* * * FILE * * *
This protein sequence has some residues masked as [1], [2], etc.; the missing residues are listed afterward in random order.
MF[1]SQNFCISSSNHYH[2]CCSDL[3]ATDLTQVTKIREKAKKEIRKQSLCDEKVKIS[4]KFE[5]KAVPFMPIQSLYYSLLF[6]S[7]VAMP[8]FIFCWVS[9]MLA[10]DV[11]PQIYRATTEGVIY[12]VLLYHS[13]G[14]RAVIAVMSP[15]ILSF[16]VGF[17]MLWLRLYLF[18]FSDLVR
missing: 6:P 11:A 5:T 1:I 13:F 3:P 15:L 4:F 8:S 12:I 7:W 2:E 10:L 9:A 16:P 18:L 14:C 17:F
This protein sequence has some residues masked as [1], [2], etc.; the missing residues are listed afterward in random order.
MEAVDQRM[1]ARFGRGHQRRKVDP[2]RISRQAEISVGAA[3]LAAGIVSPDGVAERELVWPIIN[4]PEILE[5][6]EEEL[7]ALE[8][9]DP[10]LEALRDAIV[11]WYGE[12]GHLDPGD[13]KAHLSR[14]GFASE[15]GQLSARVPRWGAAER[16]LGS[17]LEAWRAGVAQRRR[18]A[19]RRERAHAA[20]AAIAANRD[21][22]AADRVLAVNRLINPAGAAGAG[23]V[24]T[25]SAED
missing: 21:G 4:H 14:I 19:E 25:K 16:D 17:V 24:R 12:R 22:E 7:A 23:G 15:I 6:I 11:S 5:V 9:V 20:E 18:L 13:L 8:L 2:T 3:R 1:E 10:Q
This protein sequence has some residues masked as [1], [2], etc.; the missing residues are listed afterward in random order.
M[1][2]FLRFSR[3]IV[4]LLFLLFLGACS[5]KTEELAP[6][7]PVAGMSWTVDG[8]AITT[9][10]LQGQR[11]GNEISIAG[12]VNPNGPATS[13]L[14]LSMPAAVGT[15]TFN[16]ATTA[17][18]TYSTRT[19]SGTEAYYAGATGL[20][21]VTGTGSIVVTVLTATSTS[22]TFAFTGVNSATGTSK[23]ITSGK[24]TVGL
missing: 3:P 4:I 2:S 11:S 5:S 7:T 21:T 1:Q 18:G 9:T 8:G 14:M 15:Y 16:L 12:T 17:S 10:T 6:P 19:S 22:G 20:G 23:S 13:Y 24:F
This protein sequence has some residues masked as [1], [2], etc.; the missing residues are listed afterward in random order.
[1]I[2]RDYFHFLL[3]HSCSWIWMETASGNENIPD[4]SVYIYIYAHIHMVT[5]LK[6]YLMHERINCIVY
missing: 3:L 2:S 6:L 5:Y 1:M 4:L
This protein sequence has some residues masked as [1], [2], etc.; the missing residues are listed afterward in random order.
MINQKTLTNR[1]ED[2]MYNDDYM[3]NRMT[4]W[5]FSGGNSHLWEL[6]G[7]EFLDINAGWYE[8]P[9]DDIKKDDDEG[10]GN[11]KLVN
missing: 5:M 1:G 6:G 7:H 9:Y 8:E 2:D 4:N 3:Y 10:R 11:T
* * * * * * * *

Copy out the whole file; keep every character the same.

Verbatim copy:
This protein sequence has some residues masked as [1], [2], etc.; the missing residues are listed afterward in random order.
MF[1]SQNFCISSSNHYH[2]CCSDL[3]ATDLTQVTKIREKAKKEIRKQSLCDEKVKIS[4]KFE[5]KAVPFMPIQSLYYSLLF[6]S[7]VAMP[8]FIFCWVS[9]MLA[10]DV[11]PQIYRATTEGVIY[12]VLLYHS[13]G[14]RAVIAVMSP[15]ILSF[16]VGF[17]MLWLRLYLF[18]FSDLVR
missing: 6:P 11:A 5:T 1:I 13:F 3:P 15:L 4:F 8:S 12:I 7:W 2:E 10:L 9:A 16:P 18:L 14:C 17:F
This protein sequence has some residues masked as [1], [2], etc.; the missing residues are listed afterward in random order.
MEAVDQRM[1]ARFGRGHQRRKVDP[2]RISRQAEISVGAA[3]LAAGIVSPDGVAERELVWPIIN[4]PEILE[5][6]EEEL[7]ALE[8][9]DP[10]LEALRDAIV[11]WYGE[12]GHLDPGD[13]KAHLSR[14]GFASE[15]GQLSARVPRWGAAER[16]LGS[17]LEAWRAGVAQRRR[18]A[19]RRERAHAA[20]AAIAANRD[21][22]AADRVLAVNRLINPAGAAGAG[23]V[24]T[25]SAED
missing: 21:G 4:H 14:I 19:E 25:K 16:D 17:V 24:R 12:R 22:E 7:A 23:G 15:I 6:I 11:S 5:V 9:V 20:E 18:L 13:L 8:L 2:T 3:R 1:E 10:Q
This protein sequence has some residues masked as [1], [2], etc.; the missing residues are listed afterward in random order.
M[1][2]FLRFSR[3]IV[4]LLFLLFLGACS[5]KTEELAP[6][7]PVAGMSWTVDG[8]AITT[9][10]LQGQR[11]GNEISIAG[12]VNPNGPATS[13]L[14]LSMPAAVGT[15]TFN[16]ATTA[17][18]TYSTRT[19]SGTEAYYAGATGL[20][21]VTGTGSIVVTVLTATSTS[22]TFAFTGVNSATGTSK[23]ITSGK[24]TVGL
missing: 3:P 4:I 2:S 11:S 5:S 7:T 21:T 1:Q 18:G 9:T 8:G 14:M 15:Y 16:L 12:T 17:S 10:T 6:P 19:S 22:G 20:G 23:S 13:Y 24:F
This protein sequence has some residues masked as [1], [2], etc.; the missing residues are listed afterward in random order.
[1]I[2]RDYFHFLL[3]HSCSWIWMETASGNENIPD[4]SVYIYIYAHIHMVT[5]LK[6]YLMHERINCIVY
missing: 3:L 2:S 6:L 5:Y 1:M 4:L
This protein sequence has some residues masked as [1], [2], etc.; the missing residues are listed afterward in random order.
MINQKTLTNR[1]ED[2]MYNDDYM[3]NRMT[4]W[5]FSGGNSHLWEL[6]G[7]EFLDINAGWYE[8]P[9]DDIKKDDDEG[10]GN[11]KLVN
missing: 5:M 1:G 6:G 7:H 9:Y 8:E 2:D 4:N 3:Y 10:R 11:T